Lau ra Ki na : Blu e Hawa i ‘ i January 27 - March 3, 2015
Opening reception: Thursday, January 29th 4:30-7:30pm Artist Talk: Monday, March 2, 2015 5:30-6:30pm Location: New Jersey City University Hepburn Hall, Room #202 2039 Kennedy Boulevard Jersey City, NJ 07305 All events are free and open to the public Harold B. Lemmerman Gallery Hepburn Hall, Room 323 2039 Kennedy Boulevard Jersey City, NJ 07305 Tel: 201-200-3246 Hours: 11:00am - 5:00pm, M-F, and by appointment http://www.njcu.edu/Harold_B_Lemmerman_Gallery.aspx https://www.facebook.com/groups/NJCUgalleries/
Exh i b it i o n stat em ent You won’t find Elvis or surfboards or funny umbrella-topped cocktails in my dystopic Blue Hawaiʻi. Drawn from family albums, oral history and community archives, these ghostly oil paintings employ distilled memories to investigate themes of distance, longing, and belonging. Featuring new works and a selection from my ongoing Sugar series (2009-present), the setting is my father’s Okinawan sugarcane field plantation community, Piʻihonua, on the Big Island of Hawaiʻi near Hilo. My obsession with blue was inspired by the indigo-dyed kasuri kimonos repurposed by the Issei (first generation) “picture bride” immigrants for canefield work clothes, and colored by stories of hinotama (fireballs) shooting from the canefield cemetery into the night sky. Blue Hawaiʻi echoes the spirits of my ancestors and shared histories of labor migration. My primary source images span the early 1900s to 1950s, from a period of hard manual labor in sugarcane fields up to the Americanization of WWII Nisei (second generation) and postwar Sansei (third generation). But my transpacific vision grew from my travels with my father. In 2009, I accompanied him back to his hometown community in Hawaiʻi to interview him along with other Nisei and Sansei about their memories of plantation life. In 2012, my father and I travelled to Okinawa on a similar trip, collecting stories of heritage and history. I learned of my grandmother and great aunts having been Kibei Nisei, i.e., sent to Japan for their education and that in the devastation of WWII and the Battle of Okinawa, four family members were killed–two by forced suicide. As U.S. relatives ceased to use the Okinawan dialect of Uchinaguchi or standard Japanese, stories like these were lost. In Blue Hawaiʻi, I work to reclaim these histories via reanimated traces from old photographs and present-day vestiges visible in paintings such as “Okinawa—All American Food” and “Black Market,” which capture the remnants of war and a continued American military presence in contemporary Okinawa. Risking distortion, misreading, nostalgia and erasure, I fully engage in the messy business of memory, collapsing time and space into one “Blue Hawaiʻi.”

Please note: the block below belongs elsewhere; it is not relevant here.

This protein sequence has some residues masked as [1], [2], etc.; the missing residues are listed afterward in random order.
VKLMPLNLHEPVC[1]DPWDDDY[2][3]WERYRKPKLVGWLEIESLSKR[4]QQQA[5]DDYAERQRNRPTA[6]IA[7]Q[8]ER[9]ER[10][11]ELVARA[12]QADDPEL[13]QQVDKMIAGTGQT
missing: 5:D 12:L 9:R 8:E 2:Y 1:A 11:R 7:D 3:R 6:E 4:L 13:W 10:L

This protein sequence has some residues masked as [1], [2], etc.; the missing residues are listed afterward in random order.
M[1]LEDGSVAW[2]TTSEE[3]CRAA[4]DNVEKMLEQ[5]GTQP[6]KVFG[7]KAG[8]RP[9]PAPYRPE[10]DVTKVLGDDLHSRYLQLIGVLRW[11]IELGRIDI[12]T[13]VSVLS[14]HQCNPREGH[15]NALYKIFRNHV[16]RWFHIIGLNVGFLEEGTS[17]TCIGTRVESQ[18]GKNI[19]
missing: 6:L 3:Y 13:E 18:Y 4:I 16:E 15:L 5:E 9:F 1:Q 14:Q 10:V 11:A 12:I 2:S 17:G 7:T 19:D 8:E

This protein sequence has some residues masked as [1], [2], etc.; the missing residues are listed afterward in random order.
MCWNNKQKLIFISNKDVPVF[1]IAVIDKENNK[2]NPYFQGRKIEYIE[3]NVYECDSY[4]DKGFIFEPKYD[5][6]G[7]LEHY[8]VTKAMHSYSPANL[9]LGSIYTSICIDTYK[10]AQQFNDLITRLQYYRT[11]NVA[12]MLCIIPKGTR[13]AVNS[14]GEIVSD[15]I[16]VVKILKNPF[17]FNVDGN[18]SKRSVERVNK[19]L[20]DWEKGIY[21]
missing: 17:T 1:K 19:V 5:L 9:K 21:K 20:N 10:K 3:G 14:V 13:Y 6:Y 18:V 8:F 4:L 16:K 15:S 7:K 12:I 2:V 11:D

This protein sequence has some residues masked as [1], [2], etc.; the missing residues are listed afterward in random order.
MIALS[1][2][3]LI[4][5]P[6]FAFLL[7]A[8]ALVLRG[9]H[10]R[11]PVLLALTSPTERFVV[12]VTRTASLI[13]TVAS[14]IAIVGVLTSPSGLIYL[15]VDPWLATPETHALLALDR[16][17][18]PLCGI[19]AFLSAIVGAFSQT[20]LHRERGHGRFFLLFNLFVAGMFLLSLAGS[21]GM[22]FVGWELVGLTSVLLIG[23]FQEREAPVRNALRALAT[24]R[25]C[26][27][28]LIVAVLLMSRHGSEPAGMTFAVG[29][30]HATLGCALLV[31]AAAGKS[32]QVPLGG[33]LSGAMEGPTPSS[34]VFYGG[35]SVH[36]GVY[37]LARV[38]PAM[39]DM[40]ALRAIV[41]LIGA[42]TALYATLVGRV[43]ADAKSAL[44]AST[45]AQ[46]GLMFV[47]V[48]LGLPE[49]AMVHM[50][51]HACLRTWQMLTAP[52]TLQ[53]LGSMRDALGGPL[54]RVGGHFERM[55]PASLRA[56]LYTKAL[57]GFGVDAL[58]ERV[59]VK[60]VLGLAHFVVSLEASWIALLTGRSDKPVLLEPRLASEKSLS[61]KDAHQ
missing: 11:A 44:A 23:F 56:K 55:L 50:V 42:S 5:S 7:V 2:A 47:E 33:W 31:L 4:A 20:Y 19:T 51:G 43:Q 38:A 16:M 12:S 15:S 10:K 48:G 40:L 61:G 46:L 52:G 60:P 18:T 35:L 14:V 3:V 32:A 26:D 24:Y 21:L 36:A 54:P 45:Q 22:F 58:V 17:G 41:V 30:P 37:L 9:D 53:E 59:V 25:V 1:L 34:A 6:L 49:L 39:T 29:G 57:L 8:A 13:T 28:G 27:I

Issei, 30 x 45 in., Oil on canvas, 2011
Kibei nisei, 30 x 45 in., Oil on canvas, 2012
Cane Fire, 30 x 45 in., Oil on canvas, 2010
Palaka, 30 x 45 in., Oil on canvas, 2010
Obon, 30 x 45 in., Oil on canvas, 2010
Power Lines, 30 x 45 in., Oil on canvas, 2013